What pastor enters the ministry with dreams of smallness, shepherding a flock of a hundred in a blink-and-you miss-it town? We don’t desire Small Town, USA; we want DFW or New York or LA. Something of prominence that will get us noticed by those who are in the business of turning ordinary pastors into extraordinary pastors—a pastor of pastors.
Speaking as a minister in Utah, I understand the desire to be part of the in-crowd. Living in a state that is 3% Evangelical doesn’t exactly put you on the list of destinations for Christian conferences – Together for the Gospel isn’t scheduling in Salt Lake. Rarely does a major name land here; we get passed by, flown over, and driven through. It’s easy to look out upon the landscape of Christianity with doe-eyed romanticism and sighs of only if—only if I had a fully staffed church then I could make an impact, only if I lived in the Bible-belt then people would notice me, only if I knew those people who make people known, only if.
I was a part of the only if once. Being a part of a church plant booming from 8 to 250 people in two years; we had mass baptisms and more salvations than we could handle. That is what church planting is supposed to look like right? Well, not in Utah. In Utah this is the equivalent of a camel going through the eye of a needle. The growth made our pastor a wanted commodity. He was looked upon as a church planting mastermind; book offers, conference invitations, and budding friendships with movers and shakers all poured in.
Then the affair happened.
Unchecked idols and unrepentant sin brought it all to a stop. In the wake people left; the church shrunk from 250 to barely over a hundred. There was strife amongst the elders and hurt amongst the people. The church was like an open wound festering in the unrelenting desert heat that wouldn’t let it heal. All excitement and joy had been sucked out of the church (which should’ve told me what I was actually worshiping). I’d be lying if I said I didn’t consider dropping out. This wasn’t what I signed up for. I signed up for fireworks, not dressing wounds.
How had my heart grown so cold to the ordinary everyday manna of God? I was like Israel complaining about the free food in an otherwise barren desert. I see now what I didn’t see then, that ministry idolatry is ministry adultery. It can turn a pastor into a cheating husband gazing out onto the horizon looking for his next place—a “better” place.
The Pulpit Isn’t a Placeholder
Ministry adultery begins as any sin does: unbelief. Being dissatisfied with the ordinary graces of God you start having eyes for another man’s ministry and reorient it from a selfless service, to ministry with benefits—I’ll pastor because I’ll be rewarded. The pulpit becomes a placeholder for something better.
Ministry lust sours your taste to the food God’s provided. With a hardened heart you no longer appreciate the slight sanctification the men are showing or the growth of the youth or the repentance of the long held sin. Your heart isn’t content with slight; you want fireworks—salvations that spark revivals and growth that makes headlines.
I can hear the questions because I’ve asked them myself.
But couldn’t God do a great work if my ministry were big? Not if you’re stealing his glory.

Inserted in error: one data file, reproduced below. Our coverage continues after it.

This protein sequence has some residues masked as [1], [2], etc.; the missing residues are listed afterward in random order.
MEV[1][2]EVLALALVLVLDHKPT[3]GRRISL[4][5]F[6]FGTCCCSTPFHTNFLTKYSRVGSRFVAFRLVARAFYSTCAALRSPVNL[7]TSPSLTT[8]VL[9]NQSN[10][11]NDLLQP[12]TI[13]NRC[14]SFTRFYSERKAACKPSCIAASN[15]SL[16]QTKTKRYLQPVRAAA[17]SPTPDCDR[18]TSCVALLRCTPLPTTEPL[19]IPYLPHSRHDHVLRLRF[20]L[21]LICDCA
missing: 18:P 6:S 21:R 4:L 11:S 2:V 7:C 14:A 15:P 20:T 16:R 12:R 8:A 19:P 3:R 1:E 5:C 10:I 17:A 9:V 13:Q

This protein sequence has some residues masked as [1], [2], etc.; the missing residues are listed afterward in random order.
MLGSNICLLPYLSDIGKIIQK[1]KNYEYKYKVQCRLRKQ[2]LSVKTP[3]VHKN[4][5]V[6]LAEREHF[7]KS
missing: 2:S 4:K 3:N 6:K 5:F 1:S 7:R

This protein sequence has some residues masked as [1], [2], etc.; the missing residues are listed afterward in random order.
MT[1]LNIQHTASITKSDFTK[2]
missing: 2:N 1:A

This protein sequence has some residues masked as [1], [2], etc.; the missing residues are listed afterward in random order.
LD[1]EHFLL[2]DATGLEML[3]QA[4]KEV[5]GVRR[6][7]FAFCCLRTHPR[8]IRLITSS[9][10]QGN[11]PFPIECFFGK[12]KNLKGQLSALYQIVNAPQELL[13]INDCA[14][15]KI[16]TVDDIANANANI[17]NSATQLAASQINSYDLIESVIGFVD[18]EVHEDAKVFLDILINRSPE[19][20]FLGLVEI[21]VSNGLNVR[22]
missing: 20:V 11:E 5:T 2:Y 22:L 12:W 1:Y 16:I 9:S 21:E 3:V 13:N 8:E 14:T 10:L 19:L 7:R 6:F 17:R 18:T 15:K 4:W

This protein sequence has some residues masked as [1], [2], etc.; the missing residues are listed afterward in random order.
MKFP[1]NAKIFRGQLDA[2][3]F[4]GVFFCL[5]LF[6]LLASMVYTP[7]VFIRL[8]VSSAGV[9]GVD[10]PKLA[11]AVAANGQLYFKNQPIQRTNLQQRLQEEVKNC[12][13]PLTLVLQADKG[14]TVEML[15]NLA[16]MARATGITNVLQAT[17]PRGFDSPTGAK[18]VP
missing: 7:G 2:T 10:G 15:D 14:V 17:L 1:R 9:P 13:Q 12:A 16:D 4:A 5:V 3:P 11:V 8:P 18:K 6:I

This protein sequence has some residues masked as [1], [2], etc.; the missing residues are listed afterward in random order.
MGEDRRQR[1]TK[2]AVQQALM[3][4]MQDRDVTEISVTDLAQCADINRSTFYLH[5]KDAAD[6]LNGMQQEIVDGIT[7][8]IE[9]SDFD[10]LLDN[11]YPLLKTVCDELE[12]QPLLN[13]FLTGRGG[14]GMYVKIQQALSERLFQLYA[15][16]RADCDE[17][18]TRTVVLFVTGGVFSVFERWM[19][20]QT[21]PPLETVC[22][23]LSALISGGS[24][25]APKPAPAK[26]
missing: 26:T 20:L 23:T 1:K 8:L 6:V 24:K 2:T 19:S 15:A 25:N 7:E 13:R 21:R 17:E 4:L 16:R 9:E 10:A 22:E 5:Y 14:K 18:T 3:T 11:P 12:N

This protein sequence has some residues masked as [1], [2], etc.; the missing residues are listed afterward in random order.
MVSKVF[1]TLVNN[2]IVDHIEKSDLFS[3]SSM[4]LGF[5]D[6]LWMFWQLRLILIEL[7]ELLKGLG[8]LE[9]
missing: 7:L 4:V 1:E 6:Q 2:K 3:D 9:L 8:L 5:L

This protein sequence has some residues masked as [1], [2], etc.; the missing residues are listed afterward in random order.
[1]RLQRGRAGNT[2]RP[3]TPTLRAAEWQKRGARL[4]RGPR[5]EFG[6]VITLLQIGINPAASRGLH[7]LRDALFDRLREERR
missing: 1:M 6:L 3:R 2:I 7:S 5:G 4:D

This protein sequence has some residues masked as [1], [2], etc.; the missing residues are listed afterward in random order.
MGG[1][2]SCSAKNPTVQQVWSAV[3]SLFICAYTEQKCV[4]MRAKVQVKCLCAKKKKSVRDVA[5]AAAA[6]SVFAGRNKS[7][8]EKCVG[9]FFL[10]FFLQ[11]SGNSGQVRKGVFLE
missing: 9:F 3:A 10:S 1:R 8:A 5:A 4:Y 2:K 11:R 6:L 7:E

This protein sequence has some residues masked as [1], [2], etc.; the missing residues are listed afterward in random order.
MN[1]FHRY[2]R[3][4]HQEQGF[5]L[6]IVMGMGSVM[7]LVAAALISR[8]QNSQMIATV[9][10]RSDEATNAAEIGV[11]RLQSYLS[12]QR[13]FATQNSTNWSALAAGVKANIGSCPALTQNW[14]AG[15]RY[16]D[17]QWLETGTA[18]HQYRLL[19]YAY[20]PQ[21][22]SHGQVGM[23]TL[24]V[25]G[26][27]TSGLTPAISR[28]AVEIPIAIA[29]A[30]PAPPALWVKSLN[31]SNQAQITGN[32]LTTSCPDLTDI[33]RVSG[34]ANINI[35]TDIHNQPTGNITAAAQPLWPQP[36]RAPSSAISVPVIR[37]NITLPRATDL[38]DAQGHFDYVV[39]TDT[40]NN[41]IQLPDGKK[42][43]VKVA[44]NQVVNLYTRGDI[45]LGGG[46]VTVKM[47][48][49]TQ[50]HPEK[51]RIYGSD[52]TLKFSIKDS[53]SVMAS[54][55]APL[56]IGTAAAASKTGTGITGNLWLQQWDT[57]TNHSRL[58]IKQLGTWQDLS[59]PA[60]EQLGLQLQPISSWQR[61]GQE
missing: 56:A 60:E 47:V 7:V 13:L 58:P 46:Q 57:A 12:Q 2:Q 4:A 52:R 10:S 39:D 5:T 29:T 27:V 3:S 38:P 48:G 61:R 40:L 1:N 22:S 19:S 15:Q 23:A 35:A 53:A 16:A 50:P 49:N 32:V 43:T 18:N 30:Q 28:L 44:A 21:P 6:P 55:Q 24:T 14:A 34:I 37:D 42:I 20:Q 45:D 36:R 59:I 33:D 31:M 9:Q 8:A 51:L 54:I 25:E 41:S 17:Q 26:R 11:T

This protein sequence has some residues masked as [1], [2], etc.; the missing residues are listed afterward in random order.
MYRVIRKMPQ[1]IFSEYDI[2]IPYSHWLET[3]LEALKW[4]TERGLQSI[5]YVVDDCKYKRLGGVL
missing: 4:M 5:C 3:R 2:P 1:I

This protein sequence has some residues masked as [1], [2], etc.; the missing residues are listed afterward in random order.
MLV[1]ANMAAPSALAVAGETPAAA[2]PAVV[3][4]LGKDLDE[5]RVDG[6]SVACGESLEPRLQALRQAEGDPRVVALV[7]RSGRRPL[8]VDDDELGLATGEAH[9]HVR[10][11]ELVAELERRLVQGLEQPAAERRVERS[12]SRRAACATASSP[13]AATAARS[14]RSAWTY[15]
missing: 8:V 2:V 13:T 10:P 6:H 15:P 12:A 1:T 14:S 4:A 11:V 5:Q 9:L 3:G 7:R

But doesn’t God bless faithful ministers with success? First of all, lusting after a larger platform isn’t faithfulness, and, also, size doesn’t always equal success.
You have to stop it with all the, “but if only someone recognized my potential…” You have no potential outside of being the tool Jesus created you to be. You may not be in the city you want. Your calling may be challenging. But pastor, is God not there? Is He not moving? Can He not save? Is His gospel insufficient for crowds of 50 or 100?
We must stop aggrandizing our ministries to publishers, followers, conference organizers, and Christian celebrities, and start submitting them to Christ.
What about the life and ministry of Jesus makes us believe that being his under-shepherd is about our fame? Self-denial, carrying your cross, and slavery, aren’t exactly phrases of man-centered exaltation. They’re phrases meant to get us low, to remind us that we’re not the point—Jesus is. You’re a shepherd pointing people to the Chief Shepherd.
Jesus levels the ground that men build up for pomp and position; he doesn’t grade on a curve or consider pedigree. He shows us that to kneel is to stand, to give is to get, to be enslaved is to be free, and to die is to live.
If you’re finding the ordinariness of ministry distasteful, it’s because you’ve lost your taste for Jesus’s ministry; the sweet simplicity of word, sacrament, and prayer. Jesus never asks you to be catalytic or dynamic–whatever that even is. The title of pastor, as Eugene Peterson says, should remain a naked noun.
In the three years since the affair, life at the church has been dotted with trials. Margins are tight, salvations are slower, and the baptismal waters are calmer, but in the void of excitement something sweet is being formed: a delight in daily bread. We no longer feast from the table of Pharaoh, but the bread of the Carpenter is proving sufficient. We’re learning to be content with his gifts without glancing at our brother’s ministry. He’s teaching us the tenderness of his daily grace, to rejoice in the mundane, to celebrate the slight.